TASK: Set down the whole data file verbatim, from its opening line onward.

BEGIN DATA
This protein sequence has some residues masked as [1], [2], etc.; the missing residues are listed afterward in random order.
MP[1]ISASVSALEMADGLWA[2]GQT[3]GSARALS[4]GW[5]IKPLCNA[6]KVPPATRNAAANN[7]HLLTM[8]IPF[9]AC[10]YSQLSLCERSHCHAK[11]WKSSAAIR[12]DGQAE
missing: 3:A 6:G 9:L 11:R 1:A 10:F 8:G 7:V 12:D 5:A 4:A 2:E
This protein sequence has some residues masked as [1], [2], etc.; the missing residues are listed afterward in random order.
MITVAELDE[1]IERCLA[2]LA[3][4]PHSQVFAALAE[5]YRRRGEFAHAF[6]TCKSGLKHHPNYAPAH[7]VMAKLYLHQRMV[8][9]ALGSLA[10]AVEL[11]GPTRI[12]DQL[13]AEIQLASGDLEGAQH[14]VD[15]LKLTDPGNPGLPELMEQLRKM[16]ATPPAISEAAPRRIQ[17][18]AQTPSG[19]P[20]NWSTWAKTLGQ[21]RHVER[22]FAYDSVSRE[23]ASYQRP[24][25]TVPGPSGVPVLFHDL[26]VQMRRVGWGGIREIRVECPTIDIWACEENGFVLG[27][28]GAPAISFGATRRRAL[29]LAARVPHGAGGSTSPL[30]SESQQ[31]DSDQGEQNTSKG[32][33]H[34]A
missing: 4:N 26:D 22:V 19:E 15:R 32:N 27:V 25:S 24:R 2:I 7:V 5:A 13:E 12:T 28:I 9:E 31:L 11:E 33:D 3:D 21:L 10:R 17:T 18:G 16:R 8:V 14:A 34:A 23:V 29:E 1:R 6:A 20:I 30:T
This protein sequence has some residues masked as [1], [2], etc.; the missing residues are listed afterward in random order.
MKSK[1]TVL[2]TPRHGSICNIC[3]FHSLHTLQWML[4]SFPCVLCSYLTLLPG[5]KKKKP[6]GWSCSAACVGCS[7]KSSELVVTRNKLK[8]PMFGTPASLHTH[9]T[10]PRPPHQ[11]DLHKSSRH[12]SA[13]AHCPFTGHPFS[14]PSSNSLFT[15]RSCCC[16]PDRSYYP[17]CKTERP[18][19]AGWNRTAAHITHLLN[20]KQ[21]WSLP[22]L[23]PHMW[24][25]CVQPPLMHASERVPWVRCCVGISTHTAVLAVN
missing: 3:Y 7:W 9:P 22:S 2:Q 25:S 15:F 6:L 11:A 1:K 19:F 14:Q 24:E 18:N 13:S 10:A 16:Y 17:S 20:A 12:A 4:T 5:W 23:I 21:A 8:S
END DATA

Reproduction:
This protein sequence has some residues masked as [1], [2], etc.; the missing residues are listed afterward in random order.
MP[1]ISASVSALEMADGLWA[2]GQT[3]GSARALS[4]GW[5]IKPLCNA[6]KVPPATRNAAANN[7]HLLTM[8]IPF[9]AC[10]YSQLSLCERSHCHAK[11]WKSSAAIR[12]DGQAE
missing: 3:A 6:G 9:L 11:R 1:A 10:F 8:G 7:V 12:D 5:A 4:A 2:E
This protein sequence has some residues masked as [1], [2], etc.; the missing residues are listed afterward in random order.
MITVAELDE[1]IERCLA[2]LA[3][4]PHSQVFAALAE[5]YRRRGEFAHAF[6]TCKSGLKHHPNYAPAH[7]VMAKLYLHQRMV[8][9]ALGSLA[10]AVEL[11]GPTRI[12]DQL[13]AEIQLASGDLEGAQH[14]VD[15]LKLTDPGNPGLPELMEQLRKM[16]ATPPAISEAAPRRIQ[17][18]AQTPSG[19]P[20]NWSTWAKTLGQ[21]RHVER[22]FAYDSVSRE[23]ASYQRP[24][25]TVPGPSGVPVLFHDL[26]VQMRRVGWGGIREIRVECPTIDIWACEENGFVLG[27][28]GAPAISFGATRRRAL[29]LAARVPHGAGGSTSPL[30]SESQQ[31]DSDQGEQNTSKG[32][33]H[34]A
missing: 4:N 26:D 22:V 19:E 15:R 32:N 27:V 25:S 24:R 2:I 7:V 5:A 13:E 12:T 28:I 9:E 31:L 11:E 33:D 3:D 21:L 10:R 17:T 18:G 16:R 8:V 14:A 34:A 23:V 29:E 1:R 6:A 20:I 30:T
This protein sequence has some residues masked as [1], [2], etc.; the missing residues are listed afterward in random order.
MKSK[1]TVL[2]TPRHGSICNIC[3]FHSLHTLQWML[4]SFPCVLCSYLTLLPG[5]KKKKP[6]GWSCSAACVGCS[7]KSSELVVTRNKLK[8]PMFGTPASLHTH[9]T[10]PRPPHQ[11]DLHKSSRH[12]SA[13]AHCPFTGHPFS[14]PSSNSLFT[15]RSCCC[16]PDRSYYP[17]CKTERP[18][19]AGWNRTAAHITHLLN[20]KQ[21]WSLP[22]L[23]PHMW[24][25]CVQPPLMHASERVPWVRCCVGISTHTAVLAVN
missing: 3:Y 7:W 9:P 22:S 2:Q 25:S 15:F 6:L 11:A 1:K 19:F 14:Q 24:E 18:N 13:S 10:A 16:Y 17:S 20:A 12:A 4:T 5:W 23:I 21:A 8:S